A group of policemen, the PNP Badge of Honor Foundation, expressed their support for the soldiers.

“Our mutual losses and experience deserve to be acknowledged or remembered with dignity, honor and respect even as we regroup to move forward... Let not our fallen heroes die in vain! Let us support our soldiers!” the group said in a statement.

Asked whether the soldiers were demoralized, Aquino said nobody would be happy over the incident and everyone was saddened.

“We are not going to stop going after lawless elements, not only here but in other areas. There are actually ongoing operations in Zamboanga Sibugay as we talk, these will not stop,” Aquino said.

“I want to convey that the state is ready to defend our countrymen anywhere and everywhere in the Philippines and areas that we are in control of, that are part of our territory,” he said.

Aquino said the ceasefire has been in effect for a long time now but there were other forces, like the Abu Sayyaf bandits, who are being hunted down.

“But I think it would be better if in the next operations, they are more ready and the presence of the government forces would be much felt,” Aquino said.

The better option is peace

The President said he has been doing everything to find peace in Mindanao and that an investigation must be completed first before pursuing those involved, even if the MILF had admitted that its members carried out the attacks.

“We cannot deal with speculations here. If we attack all of the MILF, they will be obliged to fight. When they fight, I believe that even those who are quiet, those who are respecting the ceasefire, will be guaranteed to fight and the battles will be continuous and a lot of civilians will be affected again,” Aquino said.

Deputy presidential spokesperson Abigail Valte said the “better option is still peace” and “we are not letting the lives, the sacrifices of our soldiers go to waste.”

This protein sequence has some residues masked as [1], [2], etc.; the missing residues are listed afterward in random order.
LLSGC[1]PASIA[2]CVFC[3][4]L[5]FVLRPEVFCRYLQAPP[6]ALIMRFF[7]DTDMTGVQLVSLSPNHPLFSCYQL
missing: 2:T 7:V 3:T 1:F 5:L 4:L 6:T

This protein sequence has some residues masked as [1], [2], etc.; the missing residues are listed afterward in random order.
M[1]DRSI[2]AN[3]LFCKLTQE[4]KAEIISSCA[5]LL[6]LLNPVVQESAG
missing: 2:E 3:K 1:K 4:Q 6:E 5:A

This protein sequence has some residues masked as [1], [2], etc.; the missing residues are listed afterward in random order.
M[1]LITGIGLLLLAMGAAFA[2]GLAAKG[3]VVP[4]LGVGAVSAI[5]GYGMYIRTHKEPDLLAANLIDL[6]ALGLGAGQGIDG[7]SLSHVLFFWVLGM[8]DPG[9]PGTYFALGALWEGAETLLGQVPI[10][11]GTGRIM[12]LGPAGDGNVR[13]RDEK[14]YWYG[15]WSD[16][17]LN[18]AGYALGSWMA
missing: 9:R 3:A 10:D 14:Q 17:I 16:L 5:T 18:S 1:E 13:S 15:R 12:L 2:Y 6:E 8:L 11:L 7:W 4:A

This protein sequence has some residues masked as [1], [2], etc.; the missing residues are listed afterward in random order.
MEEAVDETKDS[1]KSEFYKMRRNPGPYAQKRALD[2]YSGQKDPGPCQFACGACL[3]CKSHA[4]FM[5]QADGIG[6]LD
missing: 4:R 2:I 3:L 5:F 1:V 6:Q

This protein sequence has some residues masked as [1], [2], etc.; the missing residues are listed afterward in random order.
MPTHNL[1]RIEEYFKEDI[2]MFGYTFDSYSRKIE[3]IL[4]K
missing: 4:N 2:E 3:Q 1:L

Valte said there were existing mechanisms under the ceasefire agreement that could be used to resolve the matter.

“The military will be filing charges. Let us repeat, we are seeking justice at the right place, at the right time. We are not putting their sacrifices in vain. That was the farthest thing from the truth. We are seeking justice at the right place and at the right time,” Valte said.

Valte said they could understand the anger of the public, including ordinary citizens, but people must realize that “the human cost of war will be too great.”

“Believe us, we understand your feelings and sentiments. We are also part of the Filipino people, we are not different from you. But like what the President is saying, we need to think calmly so that we can lay down what we need to do. We cannot act haphazardly because if we do that, a lot of lives will be lost,” she said.

“So we need to be calm despite the rush of emotions to decide on our next steps,” Valte said. - Aie Balagtas See, John Unson, Roel Pareño, Perseus Echeminada - By Aurea Calica (Philstar News Service, www.philstar.com)

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PhilStar